The Bureau of Meteorology (BoM) says it’s still expecting a strong El Nino pattern this summer, despite recent rainfall in drought-stricken areas.
Heavy rain has ruined some grain crops and held up harvests in parts of South Australia, Victoria, NSW and Queensland.
The Bureau’s manager of climate prediction, Dr Andrew Watkins says it’s not unusual to get big rain events during an El Nino year.
Even the strongest El Nino on record was mitigated for some regions by a major rain event.
“Go back to the strong El Nino 1997-98 and we actually had some pretty good rainfall in September which saved a lot of crops and actually made it so we had fairly benign impacts in many areas despite having quite a dry winter,” Dr Watkins said.
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“So yes, [a big rain event] can happen during El Nino, it would usually happen during spring. It’s probably happened a lot later than we would might have hoped [this year], but still it’s not really that unusual.
“Overall, we’re still looking at a reasonably dry winter and spring period in most of the cropping areas.
The Bureau says the current El Nino is comparable to the strongest events on record, in 1982-83 and 1997-98. At this stage, the BoM is still projecting this El Nino to remain strong to the end of the year.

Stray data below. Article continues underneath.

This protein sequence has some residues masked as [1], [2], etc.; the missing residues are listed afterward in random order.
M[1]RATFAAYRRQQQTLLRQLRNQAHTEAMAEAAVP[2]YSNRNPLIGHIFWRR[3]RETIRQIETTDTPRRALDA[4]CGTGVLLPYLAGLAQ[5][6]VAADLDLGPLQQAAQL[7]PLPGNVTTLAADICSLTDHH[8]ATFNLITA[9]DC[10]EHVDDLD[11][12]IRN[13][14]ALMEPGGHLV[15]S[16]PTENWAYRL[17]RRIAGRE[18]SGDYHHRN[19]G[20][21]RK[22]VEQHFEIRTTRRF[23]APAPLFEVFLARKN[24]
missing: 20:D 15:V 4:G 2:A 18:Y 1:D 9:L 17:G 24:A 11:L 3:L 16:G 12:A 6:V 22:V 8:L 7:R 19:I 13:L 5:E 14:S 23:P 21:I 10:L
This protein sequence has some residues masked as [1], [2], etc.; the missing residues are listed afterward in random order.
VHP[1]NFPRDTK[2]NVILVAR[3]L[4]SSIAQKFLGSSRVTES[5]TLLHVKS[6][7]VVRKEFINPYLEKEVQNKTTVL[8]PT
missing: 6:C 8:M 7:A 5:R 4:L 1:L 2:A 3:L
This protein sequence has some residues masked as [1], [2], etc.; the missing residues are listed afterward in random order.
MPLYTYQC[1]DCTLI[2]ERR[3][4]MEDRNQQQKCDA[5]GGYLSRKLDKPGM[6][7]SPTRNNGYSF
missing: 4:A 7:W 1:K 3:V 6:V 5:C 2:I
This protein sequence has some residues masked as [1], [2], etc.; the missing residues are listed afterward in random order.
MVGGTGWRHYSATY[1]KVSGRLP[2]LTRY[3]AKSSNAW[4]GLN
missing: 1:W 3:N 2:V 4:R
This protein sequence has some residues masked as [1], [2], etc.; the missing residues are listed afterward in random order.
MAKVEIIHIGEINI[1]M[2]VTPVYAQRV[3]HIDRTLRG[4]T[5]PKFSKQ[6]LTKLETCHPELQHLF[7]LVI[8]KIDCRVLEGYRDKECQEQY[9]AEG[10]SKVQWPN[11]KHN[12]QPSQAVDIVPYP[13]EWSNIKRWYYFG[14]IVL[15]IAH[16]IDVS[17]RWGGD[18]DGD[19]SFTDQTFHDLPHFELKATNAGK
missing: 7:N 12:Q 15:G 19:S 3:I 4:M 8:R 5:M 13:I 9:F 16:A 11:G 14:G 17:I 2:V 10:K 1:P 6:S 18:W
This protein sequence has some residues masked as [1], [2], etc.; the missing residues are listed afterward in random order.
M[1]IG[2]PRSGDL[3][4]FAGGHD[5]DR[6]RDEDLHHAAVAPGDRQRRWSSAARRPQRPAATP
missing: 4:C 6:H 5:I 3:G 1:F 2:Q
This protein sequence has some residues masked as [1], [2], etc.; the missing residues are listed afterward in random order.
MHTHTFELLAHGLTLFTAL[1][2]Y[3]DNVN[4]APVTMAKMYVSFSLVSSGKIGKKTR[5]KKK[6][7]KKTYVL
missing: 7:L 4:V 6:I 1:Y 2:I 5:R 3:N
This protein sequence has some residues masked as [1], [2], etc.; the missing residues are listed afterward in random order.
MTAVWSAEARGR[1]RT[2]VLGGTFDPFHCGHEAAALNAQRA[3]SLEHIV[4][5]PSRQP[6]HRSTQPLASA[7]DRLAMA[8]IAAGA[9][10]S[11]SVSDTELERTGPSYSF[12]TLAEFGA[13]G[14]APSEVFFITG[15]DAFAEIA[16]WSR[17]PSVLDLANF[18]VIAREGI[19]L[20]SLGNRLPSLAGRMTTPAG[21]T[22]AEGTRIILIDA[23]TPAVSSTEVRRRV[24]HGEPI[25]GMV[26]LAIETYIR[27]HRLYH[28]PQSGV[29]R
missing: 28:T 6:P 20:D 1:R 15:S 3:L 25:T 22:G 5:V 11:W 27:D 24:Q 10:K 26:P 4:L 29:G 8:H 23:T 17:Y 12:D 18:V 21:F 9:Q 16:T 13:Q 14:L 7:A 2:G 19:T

“As to whether it will ultimately reach the levels we saw in those other events, it might slow down a bit Ã¢?? my personal feeling is that it will fall a bit short,” Dr Watkins said.
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“But it doesn’t really matter: it’s a significant event, in the top three that we’ve ever experienced in terms of how warm the Pacific Ocean is, and will be talked about for quite some time internationally.”
In better news for drought-hit farmers, Dr Watkins said a return to neutral weather conditions is the most likely scenario after El Nino breaks down around the New Year.
Dr Watkins said the drying weather system tends to start breaking down around December, and is most commonly followed by neutral weather conditions Ã¢?? about 60 per cent of the time. There’s about a 40 per cent chance of the Pacific flipping straight into a wet La Nina pattern.
But two El Nino events back to back are very uncommon, according to the Bureau.
“We’re not too far off the peak of El Nino [now]; we also know that the Indian Ocean dipole will break down around November, early December, so that extra drying influence will start to ease,” Dr Watkins said.
“What we don’t know, is what’s going to happen with that really warm Indian Ocean. It’s the warmest we’ve ever seen, so it’s hard to compare it to anything.
“My message to farmers would be draw a line under this event come first quarter of next year and then the most likely scenario is for average rainfall to possibly above average rainfall.
“The least likely is going back into another El Nino and strong dry conditions.”